Recent News

Leading the way on lead research

August 30, 2016
Aki Kogo (MASc Candidate) looks over the lead (Pb) pipe experimental setup in the Environmental Lab. (Credit: Keenan Dixon)

Researchers aim to prevent a Flint-like crisis from happening in Canada An interview with Prof. Robert Andrews, Sarah Jane Payne (Post-Doc) and Aki Kogo (MASc Candidate). In 2014, the city of Flint, Michigan, switched its water source from Lake Michigan to the Flint River. Inadequate treatment and reporting caused lead (Pb) contaminated drinking water to be delivered to Flint residents, resulting in a state of emergency being declared. Researchers at the University of Toronto’s Drinking...

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Preventative Engineering: monitoring the health of water systems

August 30, 2016
Preventative engineering

The city is a living organism. People are its cells, and water is its lifeblood. This is the analogy Prof. Bryan Karney uses as the philosophical underpinning of his work in water infrastructure. Like any other organism, things get complex fast. “We have infrastructure systems that are highly deteriorated,” he says. “The challenge is, how do you detect the deterioration of systems efficiently, effectively and accurately?” The deterioration of systems shows up as pipes that...

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Alumni Giving back to Skule™ – John Starkey and Julia Maloney

August 29, 2016
John Starkey and Julia Maloney

Investing in the future by reviving the past: John Starkey gives back to survey camp Since 1921, survey camp has been an unforgettable experience for University of Toronto engineering students. Looking back over 50 years, John Starkey (MinE 6T1) recalls the important role survey camp played in his career as a mining engineer. To ensure students continue to benefit from this unique experience, Starkey sits on the Gull Lake Committee and recently won an Arbor...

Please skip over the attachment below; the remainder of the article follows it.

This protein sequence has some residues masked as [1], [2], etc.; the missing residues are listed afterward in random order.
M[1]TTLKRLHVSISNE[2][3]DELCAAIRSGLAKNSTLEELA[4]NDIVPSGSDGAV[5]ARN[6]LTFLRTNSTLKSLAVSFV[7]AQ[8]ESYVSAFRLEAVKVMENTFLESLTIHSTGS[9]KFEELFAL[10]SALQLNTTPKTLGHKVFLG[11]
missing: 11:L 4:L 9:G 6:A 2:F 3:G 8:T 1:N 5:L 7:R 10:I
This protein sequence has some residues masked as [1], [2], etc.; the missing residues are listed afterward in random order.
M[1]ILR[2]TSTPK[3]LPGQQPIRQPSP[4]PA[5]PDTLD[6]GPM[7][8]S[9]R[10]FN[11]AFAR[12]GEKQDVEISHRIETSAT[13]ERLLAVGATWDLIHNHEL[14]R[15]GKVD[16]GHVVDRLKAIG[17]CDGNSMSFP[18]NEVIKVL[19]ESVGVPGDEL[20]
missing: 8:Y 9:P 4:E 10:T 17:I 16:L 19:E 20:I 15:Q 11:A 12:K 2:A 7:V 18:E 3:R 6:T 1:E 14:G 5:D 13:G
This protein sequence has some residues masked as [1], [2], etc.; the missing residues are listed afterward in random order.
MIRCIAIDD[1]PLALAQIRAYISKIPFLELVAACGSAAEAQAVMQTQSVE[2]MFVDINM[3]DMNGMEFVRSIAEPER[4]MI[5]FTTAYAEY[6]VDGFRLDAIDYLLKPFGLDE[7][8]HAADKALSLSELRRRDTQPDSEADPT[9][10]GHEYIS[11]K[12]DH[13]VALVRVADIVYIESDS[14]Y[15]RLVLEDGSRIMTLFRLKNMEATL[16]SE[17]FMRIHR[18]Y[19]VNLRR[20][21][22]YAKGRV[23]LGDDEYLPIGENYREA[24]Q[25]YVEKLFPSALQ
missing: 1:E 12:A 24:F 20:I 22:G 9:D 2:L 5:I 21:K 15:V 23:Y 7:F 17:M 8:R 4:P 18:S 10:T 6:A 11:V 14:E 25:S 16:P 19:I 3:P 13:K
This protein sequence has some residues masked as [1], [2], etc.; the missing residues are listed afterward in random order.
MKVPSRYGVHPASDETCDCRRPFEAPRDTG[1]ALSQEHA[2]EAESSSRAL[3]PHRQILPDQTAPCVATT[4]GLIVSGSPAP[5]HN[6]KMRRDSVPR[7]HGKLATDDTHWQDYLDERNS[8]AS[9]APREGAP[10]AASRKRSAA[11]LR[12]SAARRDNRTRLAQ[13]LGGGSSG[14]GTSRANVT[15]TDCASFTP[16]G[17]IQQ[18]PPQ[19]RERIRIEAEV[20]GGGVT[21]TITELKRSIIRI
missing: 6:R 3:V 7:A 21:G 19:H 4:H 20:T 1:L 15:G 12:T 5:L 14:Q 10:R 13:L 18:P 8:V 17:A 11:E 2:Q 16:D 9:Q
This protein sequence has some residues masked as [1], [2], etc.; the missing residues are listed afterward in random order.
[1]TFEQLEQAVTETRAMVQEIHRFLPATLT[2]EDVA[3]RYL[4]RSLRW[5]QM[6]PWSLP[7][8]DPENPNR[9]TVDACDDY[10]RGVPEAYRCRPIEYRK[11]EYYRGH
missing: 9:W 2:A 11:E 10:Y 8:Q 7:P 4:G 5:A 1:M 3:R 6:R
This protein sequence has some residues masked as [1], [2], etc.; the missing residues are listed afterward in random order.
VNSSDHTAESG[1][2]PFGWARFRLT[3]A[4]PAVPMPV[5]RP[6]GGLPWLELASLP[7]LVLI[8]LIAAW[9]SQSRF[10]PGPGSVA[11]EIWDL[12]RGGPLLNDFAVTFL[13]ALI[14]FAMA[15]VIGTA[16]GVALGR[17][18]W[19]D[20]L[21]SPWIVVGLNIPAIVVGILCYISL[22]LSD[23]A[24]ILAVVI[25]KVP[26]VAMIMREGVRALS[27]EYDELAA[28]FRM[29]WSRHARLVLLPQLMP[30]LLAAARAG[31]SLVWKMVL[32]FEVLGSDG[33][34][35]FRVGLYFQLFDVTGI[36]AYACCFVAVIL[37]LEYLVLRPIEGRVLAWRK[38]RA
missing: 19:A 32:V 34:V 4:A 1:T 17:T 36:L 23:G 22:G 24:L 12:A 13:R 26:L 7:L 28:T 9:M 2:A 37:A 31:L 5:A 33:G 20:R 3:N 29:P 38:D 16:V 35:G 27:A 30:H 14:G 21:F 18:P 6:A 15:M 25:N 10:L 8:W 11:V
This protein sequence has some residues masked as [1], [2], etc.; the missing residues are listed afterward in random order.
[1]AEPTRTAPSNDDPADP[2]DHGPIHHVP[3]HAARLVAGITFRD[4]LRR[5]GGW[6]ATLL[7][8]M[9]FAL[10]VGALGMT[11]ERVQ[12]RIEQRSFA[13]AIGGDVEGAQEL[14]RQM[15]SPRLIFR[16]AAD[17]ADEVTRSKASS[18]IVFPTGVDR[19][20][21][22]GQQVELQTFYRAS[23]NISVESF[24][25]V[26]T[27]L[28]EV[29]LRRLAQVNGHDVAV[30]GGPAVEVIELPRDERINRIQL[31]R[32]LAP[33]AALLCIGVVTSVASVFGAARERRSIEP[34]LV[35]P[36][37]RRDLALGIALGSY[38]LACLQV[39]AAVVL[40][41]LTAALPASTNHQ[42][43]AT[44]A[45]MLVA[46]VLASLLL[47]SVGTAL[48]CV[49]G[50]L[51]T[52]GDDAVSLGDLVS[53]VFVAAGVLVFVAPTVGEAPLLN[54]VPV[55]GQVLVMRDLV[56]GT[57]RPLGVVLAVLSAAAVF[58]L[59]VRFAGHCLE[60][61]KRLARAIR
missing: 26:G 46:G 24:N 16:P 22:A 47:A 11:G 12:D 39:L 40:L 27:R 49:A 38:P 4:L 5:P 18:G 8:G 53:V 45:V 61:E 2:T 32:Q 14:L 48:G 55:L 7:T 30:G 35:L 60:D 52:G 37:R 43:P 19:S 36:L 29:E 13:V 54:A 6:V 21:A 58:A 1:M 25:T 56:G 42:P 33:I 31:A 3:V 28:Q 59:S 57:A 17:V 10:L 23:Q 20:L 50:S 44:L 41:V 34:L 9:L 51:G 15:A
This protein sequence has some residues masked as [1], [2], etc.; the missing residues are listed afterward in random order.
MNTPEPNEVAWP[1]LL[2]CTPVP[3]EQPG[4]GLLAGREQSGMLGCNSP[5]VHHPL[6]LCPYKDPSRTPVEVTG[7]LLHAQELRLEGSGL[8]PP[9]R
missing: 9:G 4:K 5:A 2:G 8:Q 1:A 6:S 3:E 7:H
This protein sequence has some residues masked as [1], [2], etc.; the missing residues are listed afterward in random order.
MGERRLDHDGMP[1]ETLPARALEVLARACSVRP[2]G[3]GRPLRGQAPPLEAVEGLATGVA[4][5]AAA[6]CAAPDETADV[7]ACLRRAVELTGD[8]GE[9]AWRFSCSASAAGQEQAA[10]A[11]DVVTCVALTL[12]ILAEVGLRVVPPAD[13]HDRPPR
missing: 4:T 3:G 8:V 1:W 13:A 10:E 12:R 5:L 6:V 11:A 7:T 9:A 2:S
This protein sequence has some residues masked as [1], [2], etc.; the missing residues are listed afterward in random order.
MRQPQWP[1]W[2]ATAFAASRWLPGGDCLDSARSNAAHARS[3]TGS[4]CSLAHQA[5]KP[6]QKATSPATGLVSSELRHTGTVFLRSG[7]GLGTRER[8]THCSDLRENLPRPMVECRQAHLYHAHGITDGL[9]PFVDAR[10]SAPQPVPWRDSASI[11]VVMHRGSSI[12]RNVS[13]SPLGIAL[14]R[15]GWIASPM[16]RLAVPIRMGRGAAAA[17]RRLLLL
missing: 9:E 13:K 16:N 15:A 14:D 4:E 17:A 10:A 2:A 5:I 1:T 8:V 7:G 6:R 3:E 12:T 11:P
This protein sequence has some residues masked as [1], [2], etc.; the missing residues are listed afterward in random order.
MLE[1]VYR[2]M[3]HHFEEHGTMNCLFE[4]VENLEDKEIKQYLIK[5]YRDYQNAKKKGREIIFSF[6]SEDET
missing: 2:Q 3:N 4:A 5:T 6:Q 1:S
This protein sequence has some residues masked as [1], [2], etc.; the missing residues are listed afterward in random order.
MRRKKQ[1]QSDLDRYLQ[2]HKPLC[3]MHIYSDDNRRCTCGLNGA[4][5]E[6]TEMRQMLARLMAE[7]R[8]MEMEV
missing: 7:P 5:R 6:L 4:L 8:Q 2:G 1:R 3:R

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Profile: The Institute for Water Innovation

August 29, 2016

Water plays a critical role in our lives. According to the United Nations Environment Programme (UNEP) “the total usable freshwater supply for ecosystems and humans is 200,000 km3 of water, which accounts for only 0.01 per cent of all water on earth.” By 2050 global water demand is projected to increase by 50 per cent due to growing manufacturing, thermal electricity generation and domestic use. As global water scarcity and stress persist, solutions are needed...

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Learning Water Systems at CAMP

August 29, 2016

Of all the courses Prof. Jennifer Drake has taught, CME358 – better known as Survey Camp – at Gull Lake is her favourite, in particular a special tutorial Drake runs: Marshmallow Roasting 101. “Civil and Mineral Practicals (CAMP)–Survey Camp– is by far the most rewarding course to teach,” says Drake. For any professor teaching environmental engineering, translating course material into real-world applications is difficult in an urban setting. “CAMP is a microcosm of everything that...

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Students travel to Honduras, install solar powered water pump for remote community

August 29, 2016

This spring two CivE students travelled to Roatán, Honduras as part of the 2016 Student Passport Initiative, to improve water access in a community of 600. The community previously spent upwards of $250 per month to operate a diesel-powered water pump. After students installed a 3kW solar array, which operates the pump continuously, the quality of life for the community’s residents vastly improved. “It’s good for students to actually pick up a tool and apply...